The Town of Ulster last week completed the rehabilitation of Morton Boulevard, a complex-yet-brief project planned and executed by town Highway Superintendent Frank Petramale with the assistance of other departments within the municipality and the highway departments of neighboring communities. The late-night project, which finished at 4:30 a.m. on Friday, Aug. 30, was designed to complete necessary road work while minimizing traffic issues.
“It went pretty smoothly,” said Petramale, who through municipal shared services agreements enlisted the aid of highway departments from the towns of Kingston, Saugerties and Woodstock for both personnel and equipment, requiring the approval of labor unions for the after-hours work. “It wasn’t too hard. All municipalities look for help from other departments, but not too many municipalities work overnight.”
In addition to other towns, Petramale’s department was joined by the town water and Sewer departments, along with town police, which assisted with traffic monitoring during the two-night milling and paving project. White Plains-based road construction materials firm Peckham Industries were subcontractors on the project.
Town Supervisor James Quigley III explained the intricate scheduling involved in the work, which at times involved the coordination of numerous trucks to move material to and from the work site, including the need for the manholes along Morton to be pre-raised by the Sewer Department to meet the surface of the repaved road, along with the Water Department to consider pre-emptive valve replacement and line improvements to avoid having to tear up the road in the near future. The Highway Department also prepared catch basins and grates for the storm system that hit the region in advance of the paving.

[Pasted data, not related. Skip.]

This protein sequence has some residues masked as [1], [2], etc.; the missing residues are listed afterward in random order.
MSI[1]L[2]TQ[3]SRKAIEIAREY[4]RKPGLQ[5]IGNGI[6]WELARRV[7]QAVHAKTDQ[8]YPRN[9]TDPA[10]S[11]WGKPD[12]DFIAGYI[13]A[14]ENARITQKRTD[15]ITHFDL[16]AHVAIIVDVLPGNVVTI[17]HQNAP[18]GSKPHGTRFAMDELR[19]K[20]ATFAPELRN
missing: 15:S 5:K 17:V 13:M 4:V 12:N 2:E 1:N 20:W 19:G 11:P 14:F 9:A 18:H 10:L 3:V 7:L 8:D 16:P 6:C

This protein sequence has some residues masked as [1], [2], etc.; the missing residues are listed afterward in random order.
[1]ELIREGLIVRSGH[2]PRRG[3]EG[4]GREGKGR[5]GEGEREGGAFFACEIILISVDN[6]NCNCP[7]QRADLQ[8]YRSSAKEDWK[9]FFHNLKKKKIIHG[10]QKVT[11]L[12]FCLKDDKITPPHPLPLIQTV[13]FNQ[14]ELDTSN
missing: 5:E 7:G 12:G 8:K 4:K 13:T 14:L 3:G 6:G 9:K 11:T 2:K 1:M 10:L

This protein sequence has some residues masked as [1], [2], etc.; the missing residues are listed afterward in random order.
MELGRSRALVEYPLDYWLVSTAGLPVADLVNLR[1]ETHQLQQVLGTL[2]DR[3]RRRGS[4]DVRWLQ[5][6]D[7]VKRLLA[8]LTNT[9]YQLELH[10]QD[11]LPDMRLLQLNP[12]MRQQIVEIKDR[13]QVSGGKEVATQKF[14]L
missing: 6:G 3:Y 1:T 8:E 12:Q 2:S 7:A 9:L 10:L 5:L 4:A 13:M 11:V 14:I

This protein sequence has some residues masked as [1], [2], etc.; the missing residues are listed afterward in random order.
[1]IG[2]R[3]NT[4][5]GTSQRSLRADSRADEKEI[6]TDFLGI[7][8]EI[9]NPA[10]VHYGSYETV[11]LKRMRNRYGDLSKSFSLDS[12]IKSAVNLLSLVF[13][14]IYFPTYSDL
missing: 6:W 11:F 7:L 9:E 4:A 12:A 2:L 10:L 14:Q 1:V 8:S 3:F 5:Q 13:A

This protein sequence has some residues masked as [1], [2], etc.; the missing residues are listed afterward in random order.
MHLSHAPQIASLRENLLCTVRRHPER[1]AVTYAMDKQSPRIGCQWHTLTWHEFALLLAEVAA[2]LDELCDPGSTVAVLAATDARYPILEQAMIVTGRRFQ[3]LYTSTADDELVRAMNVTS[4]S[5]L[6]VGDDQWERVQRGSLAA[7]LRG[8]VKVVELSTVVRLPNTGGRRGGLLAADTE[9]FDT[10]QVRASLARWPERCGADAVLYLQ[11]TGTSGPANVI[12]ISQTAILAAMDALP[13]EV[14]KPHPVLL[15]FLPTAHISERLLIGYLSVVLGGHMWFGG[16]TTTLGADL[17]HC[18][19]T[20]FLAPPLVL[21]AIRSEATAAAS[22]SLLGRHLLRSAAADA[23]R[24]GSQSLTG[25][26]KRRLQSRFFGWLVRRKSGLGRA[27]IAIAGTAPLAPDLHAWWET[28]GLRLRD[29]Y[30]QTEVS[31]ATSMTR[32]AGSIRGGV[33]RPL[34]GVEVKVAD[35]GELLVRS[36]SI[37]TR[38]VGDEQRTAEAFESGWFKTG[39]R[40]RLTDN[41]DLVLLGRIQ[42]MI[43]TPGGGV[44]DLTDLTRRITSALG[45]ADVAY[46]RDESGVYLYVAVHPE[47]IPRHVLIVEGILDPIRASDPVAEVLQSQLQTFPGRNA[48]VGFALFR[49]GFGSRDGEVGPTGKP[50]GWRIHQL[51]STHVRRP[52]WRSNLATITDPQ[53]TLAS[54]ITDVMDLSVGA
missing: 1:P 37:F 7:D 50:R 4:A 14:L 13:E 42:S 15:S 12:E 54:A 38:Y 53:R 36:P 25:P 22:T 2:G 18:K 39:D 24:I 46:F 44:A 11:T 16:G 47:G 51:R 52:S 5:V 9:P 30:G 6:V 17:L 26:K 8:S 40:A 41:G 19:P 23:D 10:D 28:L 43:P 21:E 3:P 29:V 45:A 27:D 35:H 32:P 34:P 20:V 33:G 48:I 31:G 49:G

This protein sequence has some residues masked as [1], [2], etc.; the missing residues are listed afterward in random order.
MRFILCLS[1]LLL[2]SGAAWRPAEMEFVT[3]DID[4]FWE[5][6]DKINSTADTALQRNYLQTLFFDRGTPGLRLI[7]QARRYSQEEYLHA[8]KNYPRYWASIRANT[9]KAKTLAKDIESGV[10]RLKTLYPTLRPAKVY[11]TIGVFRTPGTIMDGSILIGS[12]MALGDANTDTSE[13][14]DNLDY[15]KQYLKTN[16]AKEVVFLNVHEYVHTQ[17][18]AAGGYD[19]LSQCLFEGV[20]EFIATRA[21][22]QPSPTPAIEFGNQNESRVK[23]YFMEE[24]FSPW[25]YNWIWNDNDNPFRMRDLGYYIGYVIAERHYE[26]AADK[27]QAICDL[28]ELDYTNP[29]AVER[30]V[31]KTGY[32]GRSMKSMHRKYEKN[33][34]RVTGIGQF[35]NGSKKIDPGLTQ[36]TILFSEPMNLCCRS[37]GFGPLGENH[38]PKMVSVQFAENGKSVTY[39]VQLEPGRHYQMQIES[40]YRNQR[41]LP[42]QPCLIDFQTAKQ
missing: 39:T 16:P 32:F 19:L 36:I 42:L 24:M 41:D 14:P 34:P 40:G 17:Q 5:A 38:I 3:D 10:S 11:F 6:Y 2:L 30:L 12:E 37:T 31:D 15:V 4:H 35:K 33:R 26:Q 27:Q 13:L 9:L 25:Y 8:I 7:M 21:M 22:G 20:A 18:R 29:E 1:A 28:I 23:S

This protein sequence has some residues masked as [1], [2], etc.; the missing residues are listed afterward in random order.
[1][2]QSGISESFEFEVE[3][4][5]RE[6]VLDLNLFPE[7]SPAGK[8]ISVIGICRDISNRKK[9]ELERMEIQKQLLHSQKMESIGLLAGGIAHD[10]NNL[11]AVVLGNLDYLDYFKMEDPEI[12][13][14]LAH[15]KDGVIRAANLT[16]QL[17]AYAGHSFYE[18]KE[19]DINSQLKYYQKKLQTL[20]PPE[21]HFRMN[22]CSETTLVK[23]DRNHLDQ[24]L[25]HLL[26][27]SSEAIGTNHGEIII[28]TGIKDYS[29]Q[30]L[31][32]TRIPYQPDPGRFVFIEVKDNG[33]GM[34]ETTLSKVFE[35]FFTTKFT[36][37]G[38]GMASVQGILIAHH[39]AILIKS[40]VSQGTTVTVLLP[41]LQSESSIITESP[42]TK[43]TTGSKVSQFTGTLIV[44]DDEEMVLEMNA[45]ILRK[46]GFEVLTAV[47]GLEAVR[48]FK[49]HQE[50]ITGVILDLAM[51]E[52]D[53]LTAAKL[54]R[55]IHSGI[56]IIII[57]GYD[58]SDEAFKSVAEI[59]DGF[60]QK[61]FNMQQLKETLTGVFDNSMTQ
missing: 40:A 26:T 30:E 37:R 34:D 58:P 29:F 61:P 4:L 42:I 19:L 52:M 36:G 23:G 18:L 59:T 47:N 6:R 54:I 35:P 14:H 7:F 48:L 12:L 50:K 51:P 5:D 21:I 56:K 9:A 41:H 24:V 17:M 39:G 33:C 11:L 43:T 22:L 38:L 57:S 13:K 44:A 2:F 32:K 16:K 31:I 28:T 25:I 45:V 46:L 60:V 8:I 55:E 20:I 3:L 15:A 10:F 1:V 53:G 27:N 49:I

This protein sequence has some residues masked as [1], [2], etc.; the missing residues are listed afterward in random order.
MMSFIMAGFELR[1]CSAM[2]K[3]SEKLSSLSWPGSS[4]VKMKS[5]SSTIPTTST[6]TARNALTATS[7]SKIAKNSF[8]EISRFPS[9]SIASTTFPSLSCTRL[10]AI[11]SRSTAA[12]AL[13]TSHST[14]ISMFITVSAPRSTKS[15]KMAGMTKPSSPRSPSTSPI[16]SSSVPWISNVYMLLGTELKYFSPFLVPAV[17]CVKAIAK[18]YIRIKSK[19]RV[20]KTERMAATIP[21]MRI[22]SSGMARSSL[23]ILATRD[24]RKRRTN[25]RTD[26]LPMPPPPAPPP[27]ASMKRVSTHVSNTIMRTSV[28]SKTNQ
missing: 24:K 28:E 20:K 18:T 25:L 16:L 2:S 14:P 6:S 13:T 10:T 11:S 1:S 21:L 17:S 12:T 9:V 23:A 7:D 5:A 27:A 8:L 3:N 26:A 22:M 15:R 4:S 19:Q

On the evening of Wednesday, Aug. 28, Peckham workers used a roto-mill to grind the surface of the blacktop, which was loaded onto what Quigley estimated was 25 different trucks from the various municipalities, which brought the materials to the town’s transfer station for storage. Peckham returned the following night with a paver and roller, along with around 35 trucks worth of blacktop brought in from a plant in Catskill. After the blacktop was down, a subcontractor painted the lines on the road, wrapping the project well before rush hour on Friday morning.
“It worked pretty well,” said Petramale. “We were very happy. Complexity-wise, we’ve done some bigger projects, but, Morton has thousands of cars a day, and there’s no way we could accomplish that in a safe manner doing that during the day. So that’s why we did it at night. Everything kind of fell into place, there were no issues, no breakdowns.”
Quigley said Morton Boulevard is a “highly utilized thoroughfare,” necessitating the overnight work.
“It has a high amount of traffic on the roadway during the day,” he said. “It serves as a bypass to Ulster Avenue and relieves some of the traffic congestion on Ulster Avenue. So it was important not to disturb those traffic patterns during their period of use. Therefore it dictated a nighttime replacement.”